Royal Burgundy® Barberry
Royal Burgundy® Barberry
Berberis thunbergii 'Gentry'Item #1221 USDA Hardiness Zone: 4 - 8
An improved selection from Crimson Pygmy with richer burgundy foliage color and small velvety leaves that hold their color through summer, changing to a reddish black in the fall. This variety produces little to no viable seed, making it a great alternative over other barberries. Deciduous.
- OverviewLight Needs:Full sunWatering Needs:Water regularly - weekly, or more often in extreme heat.Average Landscape Size:Dense mounding form reaches 2 ft. tall, 3 ft. wide.
- DetailBotanical Pronunciation:BUR-bur-is thun-BERG-ee-eyePlant type:ShrubDeciduous/evergreen:DeciduousGrowth habit:RoundGrowth rate:ModerateAverage landscape size:Dense mounding form reaches 2 ft. tall, 3 ft. wide.Special features:Dramatic Foliage Color, Dwarf Plant, Easy Care, Ornamental Berries, Tolerates Road Salt, Tolerates Urban PollutionFoliage color:BurgundyBlooms:Inconspicuous; prized for foliage.Flower color:YellowDesign IdeasA versatile low profile barberry with a dozen uses. Use to flesh out foundation planting with vivid foliage. Add into existing mixed beds and borders. Blends nicely into natural and wild garden settings as habitat plant. Allow to cascade to water's edge at rock waterfalls and garden pools. Perfect for nestling into landscape boulders and softening rock outcroppings. Use in masses for groundcover effect or plant in groups to create drifts of color. In a linear application plants make excellent framework or edging to divide spaces and separate. Even works beautifully in containers in leaf and when bare of all but winter berries.Companion PlantsFalse Cypress (Chamaecyparis); Weigela (Weigela); Potentilla (Potentilla); Spirea (Spiraea); Boxwood (Buxus)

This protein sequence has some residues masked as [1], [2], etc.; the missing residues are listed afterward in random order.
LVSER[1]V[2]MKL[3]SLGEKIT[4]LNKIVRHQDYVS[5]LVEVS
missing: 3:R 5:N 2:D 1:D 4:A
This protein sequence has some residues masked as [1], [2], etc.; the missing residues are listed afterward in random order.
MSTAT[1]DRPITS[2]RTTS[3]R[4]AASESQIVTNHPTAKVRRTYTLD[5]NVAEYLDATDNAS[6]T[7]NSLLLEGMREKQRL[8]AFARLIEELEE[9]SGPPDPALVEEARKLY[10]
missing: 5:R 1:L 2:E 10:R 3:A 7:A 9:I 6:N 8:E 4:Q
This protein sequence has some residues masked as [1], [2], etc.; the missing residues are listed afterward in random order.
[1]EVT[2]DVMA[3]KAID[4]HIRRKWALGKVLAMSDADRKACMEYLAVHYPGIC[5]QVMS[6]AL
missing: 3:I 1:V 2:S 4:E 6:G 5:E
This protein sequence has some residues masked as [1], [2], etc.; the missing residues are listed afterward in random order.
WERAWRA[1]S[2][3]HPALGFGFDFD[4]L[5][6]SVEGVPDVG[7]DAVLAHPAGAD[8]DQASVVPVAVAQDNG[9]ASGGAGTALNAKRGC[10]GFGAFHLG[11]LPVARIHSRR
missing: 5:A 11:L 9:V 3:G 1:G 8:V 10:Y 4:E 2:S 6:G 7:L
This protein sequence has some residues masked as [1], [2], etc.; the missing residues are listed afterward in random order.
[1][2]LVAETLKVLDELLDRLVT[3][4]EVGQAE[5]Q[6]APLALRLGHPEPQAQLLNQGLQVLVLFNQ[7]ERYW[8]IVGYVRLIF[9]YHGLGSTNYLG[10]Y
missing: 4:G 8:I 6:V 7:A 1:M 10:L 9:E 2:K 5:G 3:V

- CareCare InformationThrives in average, well-drained soil; avoid poorly drained, wet sites. Water deeply, regularly during the first growing season to establish an extensive root system; reduce frequency once established. Apply fertilizer before new growth begins in spring. Prune annually in late winter to shape.Pruning time: winter.Light Needs:Full sunWatering Needs:Water regularly - weekly, or more often in extreme heat.
- History & LoreHistory:Native to Japan and eastern Asia, Barberries are named for their sharp barbs or thorns on the twigs. The species was named for the first botanist to name the Asian forms, C.P. Thunberg who was in the east in 1784, but the species did not reach the west until a century later. Even then the first purple variety was not recorded until the 20th century by M. Renault of France around the time of World War I. Purple foliage led to vastly increased breeding in England and America. This cultivar was developed by Leo Gentry, Sr. at the Leo Gentry Nursery of Gresham, Oregon and introduced in 1989.